Still, the Israelite remembered the troubles of earlier years at Woodbine:

There are about 240 families in this colony, over 1,000 people. If Mr. Solomons is correctly reported it is an achievement to be proud of. . . . But why should so good a work be shrouded in mystery? Why do not the Hirsch Fund trustees give a public account of the discharging of their trust? They have achieved a great success and the world is anxious to know how it was done that the methods may be copied.50

Behind all the Woodbine ventures was the hope, even after the “Year of the Trouble,” that the town population would create a market for farm products, that agriculture and industry would complement each other. This hope was, of course, far removed from the original conception of making agriculture the paramount objective, a conception which had expressed itself, for instance, in a very early decision to rent no houses in Woodbine to persons who came there merely for the sake of being employed in any industries that might be established.

As for Woodbine’s Baron de Hirsch Agricultural School, though not an unequivocal success (it was plagued by curricular vacillations and student unrest), apparently it had a beneficial influence on New Jersey agriculture. Stainsby at any rate devoted much space to a description of the school and its activities.51 The school won several prizes in the Paris Exhibition of 1899, and in 1900 Governor Foster M. Voorhees of New Jersey ordered Stainsby, acting as a special agent, to give an account of it in his annual report to the state legislature. By 1912, nearly 900 students had attended the school; some 400 had completed the course of study.52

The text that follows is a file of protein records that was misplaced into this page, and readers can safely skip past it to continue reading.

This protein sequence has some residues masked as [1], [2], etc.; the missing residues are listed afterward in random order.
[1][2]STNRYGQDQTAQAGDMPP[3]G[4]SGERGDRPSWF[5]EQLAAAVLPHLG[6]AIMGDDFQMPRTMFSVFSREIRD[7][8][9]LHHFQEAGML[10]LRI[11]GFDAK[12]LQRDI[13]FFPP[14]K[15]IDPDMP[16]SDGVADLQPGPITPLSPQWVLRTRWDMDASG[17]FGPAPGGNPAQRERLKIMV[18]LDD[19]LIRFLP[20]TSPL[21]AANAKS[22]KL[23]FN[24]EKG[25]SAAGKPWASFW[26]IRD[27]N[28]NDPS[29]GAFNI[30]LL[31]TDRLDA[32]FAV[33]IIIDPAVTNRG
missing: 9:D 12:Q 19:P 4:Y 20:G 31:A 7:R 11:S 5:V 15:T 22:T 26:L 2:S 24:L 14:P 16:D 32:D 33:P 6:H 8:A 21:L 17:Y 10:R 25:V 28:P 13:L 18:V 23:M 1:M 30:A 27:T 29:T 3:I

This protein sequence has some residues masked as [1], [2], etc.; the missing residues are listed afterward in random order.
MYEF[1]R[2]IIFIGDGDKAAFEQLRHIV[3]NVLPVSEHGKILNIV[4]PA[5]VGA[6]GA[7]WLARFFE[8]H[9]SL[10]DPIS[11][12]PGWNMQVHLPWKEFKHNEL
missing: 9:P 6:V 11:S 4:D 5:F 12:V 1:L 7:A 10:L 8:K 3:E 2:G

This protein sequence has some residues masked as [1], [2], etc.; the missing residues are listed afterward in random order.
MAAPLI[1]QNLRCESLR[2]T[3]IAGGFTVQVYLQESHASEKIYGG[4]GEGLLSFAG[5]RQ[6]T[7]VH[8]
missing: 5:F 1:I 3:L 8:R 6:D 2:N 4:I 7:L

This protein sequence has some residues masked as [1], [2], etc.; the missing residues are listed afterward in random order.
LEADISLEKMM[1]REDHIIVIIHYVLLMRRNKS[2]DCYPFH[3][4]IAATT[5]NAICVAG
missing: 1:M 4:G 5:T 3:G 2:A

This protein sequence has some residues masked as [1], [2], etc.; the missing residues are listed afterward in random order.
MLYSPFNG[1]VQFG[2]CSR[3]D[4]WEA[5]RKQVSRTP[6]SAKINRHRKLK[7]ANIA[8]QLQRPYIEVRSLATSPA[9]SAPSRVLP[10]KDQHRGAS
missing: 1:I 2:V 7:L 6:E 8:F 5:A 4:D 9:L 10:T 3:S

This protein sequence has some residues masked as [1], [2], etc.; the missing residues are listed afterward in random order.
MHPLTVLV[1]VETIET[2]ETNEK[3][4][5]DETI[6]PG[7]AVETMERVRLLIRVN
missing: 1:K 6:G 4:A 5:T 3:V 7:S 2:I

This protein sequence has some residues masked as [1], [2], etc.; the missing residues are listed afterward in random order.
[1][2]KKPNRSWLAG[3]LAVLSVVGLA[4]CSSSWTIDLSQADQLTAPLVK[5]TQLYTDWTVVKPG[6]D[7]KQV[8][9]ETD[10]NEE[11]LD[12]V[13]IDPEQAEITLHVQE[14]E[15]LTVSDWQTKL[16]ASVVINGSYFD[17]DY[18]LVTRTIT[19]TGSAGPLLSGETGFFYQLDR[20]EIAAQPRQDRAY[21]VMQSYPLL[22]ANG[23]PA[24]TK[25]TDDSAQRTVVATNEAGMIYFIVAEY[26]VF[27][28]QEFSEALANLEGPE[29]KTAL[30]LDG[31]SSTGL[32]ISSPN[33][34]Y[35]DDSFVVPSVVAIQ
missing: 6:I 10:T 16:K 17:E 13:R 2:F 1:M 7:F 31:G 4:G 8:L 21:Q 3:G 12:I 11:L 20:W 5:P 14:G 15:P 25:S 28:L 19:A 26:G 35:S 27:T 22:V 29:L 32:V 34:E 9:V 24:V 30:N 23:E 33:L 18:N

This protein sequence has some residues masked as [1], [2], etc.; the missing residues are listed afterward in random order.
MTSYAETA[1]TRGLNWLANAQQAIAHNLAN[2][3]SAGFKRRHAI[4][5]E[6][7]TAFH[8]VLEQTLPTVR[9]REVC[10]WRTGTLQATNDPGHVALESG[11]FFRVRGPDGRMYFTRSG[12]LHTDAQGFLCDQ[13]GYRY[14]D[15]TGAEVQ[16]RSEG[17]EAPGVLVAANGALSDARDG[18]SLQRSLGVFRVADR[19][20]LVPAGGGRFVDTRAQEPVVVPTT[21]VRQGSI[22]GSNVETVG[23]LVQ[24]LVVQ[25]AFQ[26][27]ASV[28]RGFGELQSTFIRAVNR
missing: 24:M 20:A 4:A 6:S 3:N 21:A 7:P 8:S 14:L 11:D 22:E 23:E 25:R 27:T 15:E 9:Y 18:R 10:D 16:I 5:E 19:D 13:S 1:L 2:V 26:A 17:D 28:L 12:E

The main building of the school. (Courtesy AJA, Cincinnati)

Baron de Hirsch Agricultural School, Woodbine, New Jersey

Office and classroom building. (Courtesy AJA, Cincinnati)

Students spraying potatoes, 1907. (Courtesy YIVO)

Mechanics in the school shop. (Courtesy YIVO)

Students planting tomatoes, 1907. (Courtesy YIVO)

Agricultural students, 1930s. (Courtesy YIVO)

Scenes from South Jersey farming colony: Carmel, 1889. (Courtesy YIVO)

By the end of its first decade, Woodbine presented what Professor Samuel Joseph thought proper to call “a hopeful picture of growth.” What had been at the outset “a barren wasteland with hardly a sign of habitation” presented a strikingly different appearance in 1901. Of the colony’s original 5,300 acres, “1800 . . . were cleared and improved; in the town site 275 acres were cleared. Fourteen miles of street had been laid out, four miles of which had been graded and gravelled; there were twelve miles of farm roads in excellent condition. There was a population . . . of over 1400, with one hundred and sixty Jewish families and thirty-four non-Jewish families.”53 At that time, 40 percent of the population was engaged in agriculture, 60 percent in industrial pursuits.54 Of the fifty farms (a decline from the original sixty), sixteen were already paid for in full, while the others were under leases and the farmers were rapidly clearing them. Fifty percent of all the residents owned their homes. Many public buildings had been erected; for instance, a synagogue, a Baptist church (the ground for which had been donated by the fund), a public bathhouse, and two school buildings. Industrial activities included the Woodbine Machine and Tool Company, the Universal Lock Company, a large clothing concern (Daniels and Blumenthal), two small clothing factories, and the Woodbine Brick Company. Woodbine also led in the production of fine fruits and vegetables. Speaking of the farmers of Woodbine, Stainsby said:

The Jews who enter upon farm life are hard workers, and from earliest dawn to sundown the hours are spent in labor on the farm. They are always anxious to find the best methods to pursue in cultivation of the soil and the treatment of growing crops. In taking a tract of 15 acres of his farm, the head of the family devotes himself to that work, perhaps retaining a son to help him, the rest of the children find employment in the factory and earn sufficient to supply the needs of the family until the farm is well-cultivated and productive.55